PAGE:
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Talking Points - Rahul's slow starts, Ashwin's management of bowlers

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Kartik: Can't understand what role Rahul has taken (3:35)

Murali Kartik and Shaun Tait discuss KL Rahul's slow approach, which played a role in Kings XI Punjab's loss (3:35)

Why does KL Rahul start so slow?

Unlike a number of other sides, Kings XI don't bat deep, nor do they have big hitters like Hardik Pandya or Andre Russell to come in and go all guns blazing in the end overs. And therefore, it looks like they have given KL Rahul a role to play this season - drop the anchor and get the rest of the batting line-up to bat around him. It's markedly different from how he went last season: rattle off the blocks in the Powerplay and put them in a position of strength early on.

This time around, Rahul has started slowly numerous times, and in a steep chase of 213 on Monday, he made only 39 off his first 36 balls, letting the asking rate climb over 15 per over with five wickets falling at the other end. He started going for boundaries after 13 overs, but by then, the equation had got out of hand.

It has been a pattern through their season. Against Chennai Super Kings, Rahul scored 55 off 47 balls and Kings XI fell short by 22 runs in a chase of 161. In their next game, at home, Kings XI just about chased down 151 against Sunrisers on the penultimate ball of the match with Rahul unbeaten on 71 off 53, after being on 26 off 24 at one point.

This time in Hyderabad, he started with a flurry of dot balls against Khaleel Ahmed and Bhuvneshwar Kumar, similar to what Shane Watson has done at times before teeing off against the other bowlers, but Rahul couldn't quite get going against Rashid Khan too. By the end of his innings, he had defended as many as ten balls, for just one run. It was a weird figure in a 200-plus chase, and despite another big score from their opener, Kings XI fell short yet again.

Warner v Kings XI: What else was gonna happen?

Whenever Sunrisers Hyderabad play, this has turned into a David Warner appreciation page: here, look how he hares those twos, look how he dominates the spinners.

Warner has been on such a hot streak - well, ever since he signed for Sunrisers back in 2014 - that he is now gone past 500 runs every single season for them. Against Kings XI Punjab, he extended a streak of consecutive 50-plus scores to eight. All taken, this was his ninth fifty of the season, in 12 innings.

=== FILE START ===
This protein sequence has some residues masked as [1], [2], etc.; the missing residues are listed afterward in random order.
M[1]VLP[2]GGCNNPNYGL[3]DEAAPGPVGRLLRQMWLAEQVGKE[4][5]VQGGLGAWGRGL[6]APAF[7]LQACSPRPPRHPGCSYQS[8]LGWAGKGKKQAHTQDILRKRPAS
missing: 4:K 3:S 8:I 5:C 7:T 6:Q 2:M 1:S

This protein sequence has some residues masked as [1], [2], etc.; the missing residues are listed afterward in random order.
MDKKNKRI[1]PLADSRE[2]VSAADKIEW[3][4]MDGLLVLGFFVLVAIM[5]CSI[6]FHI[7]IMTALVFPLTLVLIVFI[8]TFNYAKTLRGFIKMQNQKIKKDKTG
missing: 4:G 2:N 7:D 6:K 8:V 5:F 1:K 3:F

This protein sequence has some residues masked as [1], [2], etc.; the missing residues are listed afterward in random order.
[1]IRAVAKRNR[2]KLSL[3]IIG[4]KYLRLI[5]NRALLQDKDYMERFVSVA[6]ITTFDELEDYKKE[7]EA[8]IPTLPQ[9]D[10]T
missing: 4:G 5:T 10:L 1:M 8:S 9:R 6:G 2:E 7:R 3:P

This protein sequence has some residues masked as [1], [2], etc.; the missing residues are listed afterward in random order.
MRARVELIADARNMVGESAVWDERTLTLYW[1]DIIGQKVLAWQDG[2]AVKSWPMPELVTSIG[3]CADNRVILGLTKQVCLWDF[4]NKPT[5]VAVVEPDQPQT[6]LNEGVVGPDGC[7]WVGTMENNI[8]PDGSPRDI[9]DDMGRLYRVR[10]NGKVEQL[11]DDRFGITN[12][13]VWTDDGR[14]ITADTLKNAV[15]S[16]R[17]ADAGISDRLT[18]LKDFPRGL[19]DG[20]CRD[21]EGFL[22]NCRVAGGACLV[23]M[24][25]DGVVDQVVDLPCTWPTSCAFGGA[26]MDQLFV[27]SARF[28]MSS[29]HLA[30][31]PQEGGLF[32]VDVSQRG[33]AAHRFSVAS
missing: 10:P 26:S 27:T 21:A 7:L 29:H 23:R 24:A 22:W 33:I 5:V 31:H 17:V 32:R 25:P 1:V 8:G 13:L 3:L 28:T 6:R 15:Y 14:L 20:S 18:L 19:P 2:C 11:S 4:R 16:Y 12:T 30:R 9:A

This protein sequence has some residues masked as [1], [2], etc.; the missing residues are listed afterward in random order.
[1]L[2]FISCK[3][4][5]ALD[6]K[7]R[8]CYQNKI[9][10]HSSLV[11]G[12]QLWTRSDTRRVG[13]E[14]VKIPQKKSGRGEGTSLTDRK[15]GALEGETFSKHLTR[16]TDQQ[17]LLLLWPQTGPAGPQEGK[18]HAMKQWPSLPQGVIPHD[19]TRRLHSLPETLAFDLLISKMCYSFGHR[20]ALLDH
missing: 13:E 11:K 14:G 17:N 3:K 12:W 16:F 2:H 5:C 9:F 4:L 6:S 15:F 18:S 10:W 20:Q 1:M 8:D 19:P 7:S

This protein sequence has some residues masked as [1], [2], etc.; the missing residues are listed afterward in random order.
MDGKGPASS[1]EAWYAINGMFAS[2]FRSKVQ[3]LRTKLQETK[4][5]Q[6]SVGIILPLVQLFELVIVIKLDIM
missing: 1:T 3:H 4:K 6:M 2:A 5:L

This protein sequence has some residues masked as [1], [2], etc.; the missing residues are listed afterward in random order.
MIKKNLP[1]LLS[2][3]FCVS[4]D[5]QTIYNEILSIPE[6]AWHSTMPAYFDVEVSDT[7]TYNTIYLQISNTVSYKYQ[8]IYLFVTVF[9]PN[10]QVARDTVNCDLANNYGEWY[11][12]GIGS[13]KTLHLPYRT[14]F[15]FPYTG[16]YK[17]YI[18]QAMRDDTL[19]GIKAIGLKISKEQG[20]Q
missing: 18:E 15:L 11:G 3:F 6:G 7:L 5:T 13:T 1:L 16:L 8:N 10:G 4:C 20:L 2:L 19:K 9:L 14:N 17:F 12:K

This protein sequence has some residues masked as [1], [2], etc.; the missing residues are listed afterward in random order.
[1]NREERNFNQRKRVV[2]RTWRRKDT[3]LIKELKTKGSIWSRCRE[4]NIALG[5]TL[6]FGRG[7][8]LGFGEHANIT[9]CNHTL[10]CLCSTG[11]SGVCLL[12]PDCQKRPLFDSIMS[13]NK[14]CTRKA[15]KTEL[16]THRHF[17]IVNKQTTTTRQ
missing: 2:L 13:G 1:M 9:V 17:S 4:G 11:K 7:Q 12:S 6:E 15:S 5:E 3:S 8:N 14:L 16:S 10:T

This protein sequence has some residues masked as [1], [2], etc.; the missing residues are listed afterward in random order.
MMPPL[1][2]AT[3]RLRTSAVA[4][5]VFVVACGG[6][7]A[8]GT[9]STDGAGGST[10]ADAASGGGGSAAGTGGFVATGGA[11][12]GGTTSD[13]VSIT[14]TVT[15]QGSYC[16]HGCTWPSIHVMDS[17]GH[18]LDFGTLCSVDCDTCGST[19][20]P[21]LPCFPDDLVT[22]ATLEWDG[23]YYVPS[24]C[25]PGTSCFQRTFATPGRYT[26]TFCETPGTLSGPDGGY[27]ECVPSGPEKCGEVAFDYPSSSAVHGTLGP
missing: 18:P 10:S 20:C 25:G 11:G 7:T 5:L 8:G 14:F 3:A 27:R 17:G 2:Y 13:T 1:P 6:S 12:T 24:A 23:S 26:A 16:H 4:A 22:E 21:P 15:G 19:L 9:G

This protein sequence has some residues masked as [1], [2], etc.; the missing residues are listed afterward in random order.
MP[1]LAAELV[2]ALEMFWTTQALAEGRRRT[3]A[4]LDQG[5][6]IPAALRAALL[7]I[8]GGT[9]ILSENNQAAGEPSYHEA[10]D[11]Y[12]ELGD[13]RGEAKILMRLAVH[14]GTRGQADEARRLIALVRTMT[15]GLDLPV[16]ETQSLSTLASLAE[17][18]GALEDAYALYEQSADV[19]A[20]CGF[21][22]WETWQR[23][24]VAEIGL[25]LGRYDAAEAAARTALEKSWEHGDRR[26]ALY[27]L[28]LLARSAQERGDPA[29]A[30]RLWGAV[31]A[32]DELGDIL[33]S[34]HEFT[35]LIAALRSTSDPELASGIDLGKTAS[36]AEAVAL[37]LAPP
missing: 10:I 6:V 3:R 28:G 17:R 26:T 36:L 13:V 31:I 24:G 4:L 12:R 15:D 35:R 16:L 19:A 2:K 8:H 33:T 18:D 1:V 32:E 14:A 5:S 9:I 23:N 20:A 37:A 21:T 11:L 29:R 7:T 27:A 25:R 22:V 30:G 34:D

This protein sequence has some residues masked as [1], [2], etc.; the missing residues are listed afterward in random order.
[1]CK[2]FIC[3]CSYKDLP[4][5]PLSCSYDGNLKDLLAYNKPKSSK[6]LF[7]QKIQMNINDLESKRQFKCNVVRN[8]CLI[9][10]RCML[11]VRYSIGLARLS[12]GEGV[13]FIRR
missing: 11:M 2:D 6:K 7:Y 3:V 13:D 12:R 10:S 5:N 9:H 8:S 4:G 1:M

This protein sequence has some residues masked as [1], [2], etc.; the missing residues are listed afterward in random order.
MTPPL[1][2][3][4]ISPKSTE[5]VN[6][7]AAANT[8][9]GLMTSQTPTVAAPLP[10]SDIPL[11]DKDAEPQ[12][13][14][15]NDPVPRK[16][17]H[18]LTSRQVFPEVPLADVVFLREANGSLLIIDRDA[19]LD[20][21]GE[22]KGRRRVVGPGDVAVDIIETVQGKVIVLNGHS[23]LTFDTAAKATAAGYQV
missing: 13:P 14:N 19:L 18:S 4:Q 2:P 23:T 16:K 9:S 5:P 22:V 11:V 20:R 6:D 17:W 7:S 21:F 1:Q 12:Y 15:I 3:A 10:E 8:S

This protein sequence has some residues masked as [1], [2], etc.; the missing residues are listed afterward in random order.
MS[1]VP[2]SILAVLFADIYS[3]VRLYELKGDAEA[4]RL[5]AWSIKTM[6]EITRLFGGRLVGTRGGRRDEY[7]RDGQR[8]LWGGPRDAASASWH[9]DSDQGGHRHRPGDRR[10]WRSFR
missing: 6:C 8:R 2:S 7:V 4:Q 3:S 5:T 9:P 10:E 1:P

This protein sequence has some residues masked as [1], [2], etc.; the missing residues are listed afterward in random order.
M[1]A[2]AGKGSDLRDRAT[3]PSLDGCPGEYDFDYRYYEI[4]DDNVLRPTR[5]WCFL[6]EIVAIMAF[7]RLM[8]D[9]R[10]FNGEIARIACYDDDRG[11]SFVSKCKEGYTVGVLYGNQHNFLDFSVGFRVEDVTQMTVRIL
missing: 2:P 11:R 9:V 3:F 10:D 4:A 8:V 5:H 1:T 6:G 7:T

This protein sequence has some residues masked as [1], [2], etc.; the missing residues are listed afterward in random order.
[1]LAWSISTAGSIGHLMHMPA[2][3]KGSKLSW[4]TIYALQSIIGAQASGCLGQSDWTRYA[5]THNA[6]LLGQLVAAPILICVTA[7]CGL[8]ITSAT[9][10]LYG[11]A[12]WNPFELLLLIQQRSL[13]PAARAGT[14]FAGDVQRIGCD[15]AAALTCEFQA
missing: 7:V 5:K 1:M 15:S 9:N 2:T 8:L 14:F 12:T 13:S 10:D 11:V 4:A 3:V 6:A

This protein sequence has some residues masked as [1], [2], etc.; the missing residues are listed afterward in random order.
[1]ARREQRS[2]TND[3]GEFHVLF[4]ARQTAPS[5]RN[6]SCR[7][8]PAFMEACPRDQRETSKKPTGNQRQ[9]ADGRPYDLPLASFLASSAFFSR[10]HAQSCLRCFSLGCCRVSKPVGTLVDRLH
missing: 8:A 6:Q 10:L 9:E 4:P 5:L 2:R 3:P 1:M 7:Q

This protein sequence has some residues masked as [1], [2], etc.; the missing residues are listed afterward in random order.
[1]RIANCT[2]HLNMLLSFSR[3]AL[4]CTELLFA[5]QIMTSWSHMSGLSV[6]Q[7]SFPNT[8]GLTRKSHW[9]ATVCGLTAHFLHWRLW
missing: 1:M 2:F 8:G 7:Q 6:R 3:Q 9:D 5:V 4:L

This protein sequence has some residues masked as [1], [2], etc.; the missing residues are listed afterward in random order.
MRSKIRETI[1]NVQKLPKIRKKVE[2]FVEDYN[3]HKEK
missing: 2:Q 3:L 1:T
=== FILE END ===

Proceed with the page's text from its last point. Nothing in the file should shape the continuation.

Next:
If, by now, you are tired of Warner's excellent numbers, here's just one last stat (promise). Warner has dominated spin like no other batsman in IPLs: he has wrapped up this year's tournament averaging 173 against spin. That is just two dismissals in 12 innings, off 218 balls.

Sunrisers have two more league games to go after this one, and they'll have a Warner-shaped hole to fill at the top of their order, as he leaves on international duty.

Should Ashwin have bowled Mujeeb at the death?

Given Kings XI were playing only five bowlers once again (they were forced to turn to part-timers Mandeep Singh and Sarfaraz Khan earlier in the season), captain R Ashwin had no choice but to bowl all of them out on Monday too, by trying to manage them in the best possible manner.

One of the issues was when to give Mujeeb Ur Rahman his last over after he had leaked 40 in his first three. Would you give him his fourth in the death? In IPLs so far, Mujeeb has bowled in the middle overs with an economy rate of 6.80 and in the death at 10.80. Ashwin had one over of his own and one of Mujeeb, who had just bowled the 14th over. If one has to go by the numbers and how cleverly Ashwin bowls according to situations, he should have saved himself for the death as he has conceded at 7.80 in that phase in IPLs since 2015.

Ashwin, instead, chose to bowl the 16th and made Mujeeb bowl the 18th, by when Sunrisers were marching at nearly 10 an over. It also meant Mujeeb had to bowl to his Afghanistan team-mate Mohammad Nabi, who later said he picked the mystery spinner off the hand without any trouble. Nabi smashed two sixes in the 18th over in which Mujeeb leaked 26, to end with 4-0-66-0, the most expensive figures by a spinner and an overseas player in the IPL's 12-year history.

"I know Mujeeb, we've played for three years for Afghanistan so that's why it's easy to hit him," Nabi said in the innings break. "I pick him from the hand - straighter one or googly and I move [into my shots] better."

Earlier in the game too, Ashwin chose to come into the attack right at the end of the Powerplay, after giving Mujeeb two overs even though Ashwin is the third-best Powerplay spinner (minimum 25 overs) in the history of IPL, going by economy rates. Mujeeb also has impressive numbers in the Powerplay, but one wonders why Ashwin held himself back because Sunrisers had already powered to 66 by the time he brought himself on.